2. Private If You Can. If you’re uncomfortable speaking up in class or feel it’s disruptive somehow, privately tell the teacher your concerns. You can use that time to also ask for extra attention in a class you’re confused and/or struggling in. In yoga, the only challenges should feel like a “growth” challenge, not a negative challenge that needs to be overcome somehow. The best teachers point the way for you to come to your own realizations.
3. Alternatives. If you have the least bit of concern, try another class, another style, another studio, or if you have a gut feeling that you keep hitting a wall and may not go back to yoga, then I implore you to consider why? Everyone can do yoga. Yoga is for everybody.
4. Try the Buddy System. If you feel unsafe physically, emotionally or personally tell a friend, tell the studio owner or do not go back. There have been recent reported abuses on people who somehow felt unable to speak up. If your boundaries have been crossed, take every action to protect yourself.
5. Smile. You should look forward to going to yoga. If not, there’s a problem. Make sure and ask for what you need. We all come to yoga for different reasons, but there are some unifying ideals that should feel inclusive, safe, healthy and be joyful. There’s no reason to deny that yoga is fun. Perhaps it makes you feel sexy, brave, confident, carefree, empowered, fill in the blank, and or is just a really good way to relax. Whatever you need, it should meet you there. If not, get to another class.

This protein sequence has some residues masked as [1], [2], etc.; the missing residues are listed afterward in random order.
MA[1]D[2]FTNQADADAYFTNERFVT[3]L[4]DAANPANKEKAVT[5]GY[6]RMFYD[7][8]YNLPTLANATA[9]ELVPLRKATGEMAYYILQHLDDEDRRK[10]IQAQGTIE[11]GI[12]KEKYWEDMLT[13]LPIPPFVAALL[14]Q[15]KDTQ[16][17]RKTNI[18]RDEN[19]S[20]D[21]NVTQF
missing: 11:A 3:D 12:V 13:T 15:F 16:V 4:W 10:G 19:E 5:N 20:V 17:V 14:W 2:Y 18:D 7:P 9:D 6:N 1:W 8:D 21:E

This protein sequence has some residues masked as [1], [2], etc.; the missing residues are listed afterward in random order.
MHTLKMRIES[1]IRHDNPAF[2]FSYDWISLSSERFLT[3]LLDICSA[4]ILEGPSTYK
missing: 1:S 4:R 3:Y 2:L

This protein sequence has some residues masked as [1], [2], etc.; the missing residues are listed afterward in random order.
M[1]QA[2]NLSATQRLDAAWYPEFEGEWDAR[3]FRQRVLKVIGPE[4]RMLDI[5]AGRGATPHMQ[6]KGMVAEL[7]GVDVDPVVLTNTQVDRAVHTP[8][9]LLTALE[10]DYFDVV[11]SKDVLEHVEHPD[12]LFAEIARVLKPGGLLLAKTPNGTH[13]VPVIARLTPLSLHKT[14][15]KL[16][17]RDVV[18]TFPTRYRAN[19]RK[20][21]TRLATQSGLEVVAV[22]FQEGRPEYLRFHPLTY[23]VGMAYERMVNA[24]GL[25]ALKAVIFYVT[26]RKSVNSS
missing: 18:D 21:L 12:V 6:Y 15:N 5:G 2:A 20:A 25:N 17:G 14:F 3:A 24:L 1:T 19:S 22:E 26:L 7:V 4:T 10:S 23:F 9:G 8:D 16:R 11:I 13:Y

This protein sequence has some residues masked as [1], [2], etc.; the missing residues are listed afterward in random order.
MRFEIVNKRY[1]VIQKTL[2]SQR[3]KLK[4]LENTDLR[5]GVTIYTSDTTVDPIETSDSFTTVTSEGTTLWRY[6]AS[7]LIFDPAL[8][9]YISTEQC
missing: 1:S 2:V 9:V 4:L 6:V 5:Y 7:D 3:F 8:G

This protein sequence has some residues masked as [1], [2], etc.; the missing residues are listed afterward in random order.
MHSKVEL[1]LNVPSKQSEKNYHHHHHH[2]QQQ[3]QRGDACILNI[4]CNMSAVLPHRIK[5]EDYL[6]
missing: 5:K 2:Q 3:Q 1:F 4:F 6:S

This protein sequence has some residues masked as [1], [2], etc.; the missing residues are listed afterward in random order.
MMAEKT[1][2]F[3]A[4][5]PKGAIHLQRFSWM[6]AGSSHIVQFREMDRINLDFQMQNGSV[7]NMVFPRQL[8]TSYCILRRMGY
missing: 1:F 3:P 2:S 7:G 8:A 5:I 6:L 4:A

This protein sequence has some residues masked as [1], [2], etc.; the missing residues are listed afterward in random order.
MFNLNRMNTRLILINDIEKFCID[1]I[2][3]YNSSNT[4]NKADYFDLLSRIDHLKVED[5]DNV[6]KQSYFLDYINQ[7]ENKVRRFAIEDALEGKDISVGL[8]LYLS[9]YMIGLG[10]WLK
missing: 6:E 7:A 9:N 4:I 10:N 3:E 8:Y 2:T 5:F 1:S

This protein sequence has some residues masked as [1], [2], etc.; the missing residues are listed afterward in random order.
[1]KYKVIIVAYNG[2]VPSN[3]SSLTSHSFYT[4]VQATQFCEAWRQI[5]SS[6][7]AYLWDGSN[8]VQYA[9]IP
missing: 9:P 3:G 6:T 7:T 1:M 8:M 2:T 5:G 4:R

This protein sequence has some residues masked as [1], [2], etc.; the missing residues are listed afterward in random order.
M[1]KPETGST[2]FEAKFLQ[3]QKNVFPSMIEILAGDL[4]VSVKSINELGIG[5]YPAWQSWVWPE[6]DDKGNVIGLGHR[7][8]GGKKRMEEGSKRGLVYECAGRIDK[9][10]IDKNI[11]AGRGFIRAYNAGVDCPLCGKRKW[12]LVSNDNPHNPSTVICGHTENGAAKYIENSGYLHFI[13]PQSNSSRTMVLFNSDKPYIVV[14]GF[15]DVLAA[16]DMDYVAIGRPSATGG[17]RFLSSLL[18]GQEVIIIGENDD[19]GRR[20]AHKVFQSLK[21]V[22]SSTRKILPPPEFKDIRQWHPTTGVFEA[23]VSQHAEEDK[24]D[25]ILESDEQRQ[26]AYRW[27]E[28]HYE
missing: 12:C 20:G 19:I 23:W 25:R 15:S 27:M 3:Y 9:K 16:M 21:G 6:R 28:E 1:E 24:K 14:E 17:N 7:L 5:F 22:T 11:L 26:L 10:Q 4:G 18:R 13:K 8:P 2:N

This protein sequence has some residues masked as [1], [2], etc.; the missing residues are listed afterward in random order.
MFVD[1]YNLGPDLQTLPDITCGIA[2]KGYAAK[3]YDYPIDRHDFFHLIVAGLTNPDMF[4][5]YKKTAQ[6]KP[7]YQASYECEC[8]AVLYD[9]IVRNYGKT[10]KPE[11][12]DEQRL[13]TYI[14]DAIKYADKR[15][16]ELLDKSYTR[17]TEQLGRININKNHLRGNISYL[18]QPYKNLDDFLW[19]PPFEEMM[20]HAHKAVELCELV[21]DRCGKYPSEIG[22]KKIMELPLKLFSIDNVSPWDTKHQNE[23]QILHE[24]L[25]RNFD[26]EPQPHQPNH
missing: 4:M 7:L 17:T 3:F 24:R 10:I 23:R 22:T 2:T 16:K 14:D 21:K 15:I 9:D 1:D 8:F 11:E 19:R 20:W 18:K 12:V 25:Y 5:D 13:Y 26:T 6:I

Yoga is a body, mind and spirit practice. If your class is only all about the body, it simply isn’t a yoga class. It could be a hybrid, fusion, or some other style of a fitness class where they are doing “yoga looking” body movements, but it’s still not yoga. There is a parallel with attention getting “fun” classes like yoga with animals, yoga while drinking or eating something, and/or many classes where something could be included to bring a sense of newness to this ancient science. Those classes will come and go, like Yoga on a surfboard – which is a blast, by the way, but there still needs to be a place where someone can learn yoga. The body, mind and spirit yoga. Call it real yoga, traditional yoga, or by a name branded by someone who carved out a new, unique variation that still holds it principles in traditional yoga.
I always profess that any time someone new can be introduced to yoga, it’s a great day. No matter why they come. But if the teachers neglect to also offer a safe sanctuary for someone to come and learn what yoga is all about – the body, mind and spirit yoga I keep falling in love with over and over again then for many it’s simply going to be an app that fell out of style.
The least we can do isn’t acceptable. The best we can do is honor a guiding principal of teachers the world over, to teach in a way that does not harm but instead instructs, uplifts, elevates, educates and inspires.